The Choice between Civil and Criminal Remedies in Stolen Art Litigation

54 Pages Posted: 26 Feb 2020

See all articles by Jennifer Anglim Kreder

Jennifer Anglim Kreder

Northern Kentucky University - Salmon P. Chase College of Law


This article analyzes the patchwork of civil, criminal and civil forfeiture remedies potentially available to claimants of secure stolen art. It demonstrates that the use of the National Stolen Property Act via criminal prosecutions or civil forfeiture proceedings provides a claimant with great advantages over the present-day possessors of the art. The article concludes that criminal prosecutions or civil forfeiture proceedings premised on violations of the NSPA should be brought in limited circumstances of clear theft, most often, but not exclusively, in the recent past. The NSPA is a criminal statute and should be applied - even indirectly through civil forfeiture proceedings - only to truly criminal conduct. For many claims to purportedly stolen art, traditional civil litigation is a viable option preferable to government-backed forfeiture proceedings, which preempt statute of limitations principles upon which the viability of the art market greatly depends. Although since the adoption in 2000 of the Civil Asset Forfeiture Reform Act ("CAFRA"), the advantages to the government in a civil forfeiture proceeding are no longer quite as extreme as they once were, they still are weighty. Moreover, the risk of erroneous deprivation is extremely high when ownership turns on complex legal and factual issues that span many years. The government should initiate criminal or civil forfeiture proceedings only when there is probable cause to believe that notice of criminal conduct at the time of acquisition is attributable to the current possessor of the art and the current claimant was unable to locate the art after the theft. Otherwise, the government should limit its involvement to assisting in negotiating a settlement or it should leave the claimants to pursue traditional civil remedies.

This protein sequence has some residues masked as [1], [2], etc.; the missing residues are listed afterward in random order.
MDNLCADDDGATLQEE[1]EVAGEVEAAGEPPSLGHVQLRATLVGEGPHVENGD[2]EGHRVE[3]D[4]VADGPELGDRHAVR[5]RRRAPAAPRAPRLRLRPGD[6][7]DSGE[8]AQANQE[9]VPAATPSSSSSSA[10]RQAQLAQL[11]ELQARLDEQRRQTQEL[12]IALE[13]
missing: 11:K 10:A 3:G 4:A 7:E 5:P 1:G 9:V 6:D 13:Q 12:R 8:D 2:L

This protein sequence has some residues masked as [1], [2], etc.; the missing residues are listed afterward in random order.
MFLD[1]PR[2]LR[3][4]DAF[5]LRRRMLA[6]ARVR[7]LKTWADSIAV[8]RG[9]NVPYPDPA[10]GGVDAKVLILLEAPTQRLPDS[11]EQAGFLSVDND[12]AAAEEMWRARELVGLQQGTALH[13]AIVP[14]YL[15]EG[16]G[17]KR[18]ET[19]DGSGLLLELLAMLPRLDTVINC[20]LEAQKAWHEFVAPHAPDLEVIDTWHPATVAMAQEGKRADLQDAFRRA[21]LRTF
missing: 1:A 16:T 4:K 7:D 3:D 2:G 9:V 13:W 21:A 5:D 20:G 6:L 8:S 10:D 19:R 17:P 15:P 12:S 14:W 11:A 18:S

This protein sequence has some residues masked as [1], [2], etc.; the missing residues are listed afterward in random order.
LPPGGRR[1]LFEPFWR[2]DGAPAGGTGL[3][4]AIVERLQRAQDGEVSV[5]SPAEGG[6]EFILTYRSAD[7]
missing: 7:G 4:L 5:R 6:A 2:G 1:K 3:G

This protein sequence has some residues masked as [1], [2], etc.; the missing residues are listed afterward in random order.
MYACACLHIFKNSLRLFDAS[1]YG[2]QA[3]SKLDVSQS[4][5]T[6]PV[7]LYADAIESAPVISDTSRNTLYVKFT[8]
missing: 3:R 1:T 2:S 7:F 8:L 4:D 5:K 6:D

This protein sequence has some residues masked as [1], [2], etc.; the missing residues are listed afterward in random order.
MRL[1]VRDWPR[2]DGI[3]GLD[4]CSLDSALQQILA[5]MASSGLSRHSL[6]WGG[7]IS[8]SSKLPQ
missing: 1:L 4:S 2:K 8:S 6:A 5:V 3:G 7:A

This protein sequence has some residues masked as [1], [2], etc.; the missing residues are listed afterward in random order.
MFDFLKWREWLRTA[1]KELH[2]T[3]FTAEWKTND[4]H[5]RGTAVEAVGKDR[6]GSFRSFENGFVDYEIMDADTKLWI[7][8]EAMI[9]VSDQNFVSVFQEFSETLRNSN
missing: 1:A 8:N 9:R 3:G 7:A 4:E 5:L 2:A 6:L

Keywords: Art, Nazi, WWII, Holocaust, Antiquity, Antiquities, Cultural, Civil Forfeiture, Looted, Stolen, NSPA, CAFRA, Criminal, Litigation, Prosecution, Remedies, Remedy

Suggested Citation

Kreder, Jennifer Anglim, The Choice between Civil and Criminal Remedies in Stolen Art Litigation. Vanderbilt Journal of Transnational Law, Vol. 38, pp. 1199-1252, October 2005, Available at SSRN:

Jennifer Anglim Kreder (Contact Author)

Northern Kentucky University - Salmon P. Chase College of Law ( email )

Nunn Hall
Highland Heights, KY 41099
United States
859-572-5889 (Phone)
859-572-5342 (Fax)

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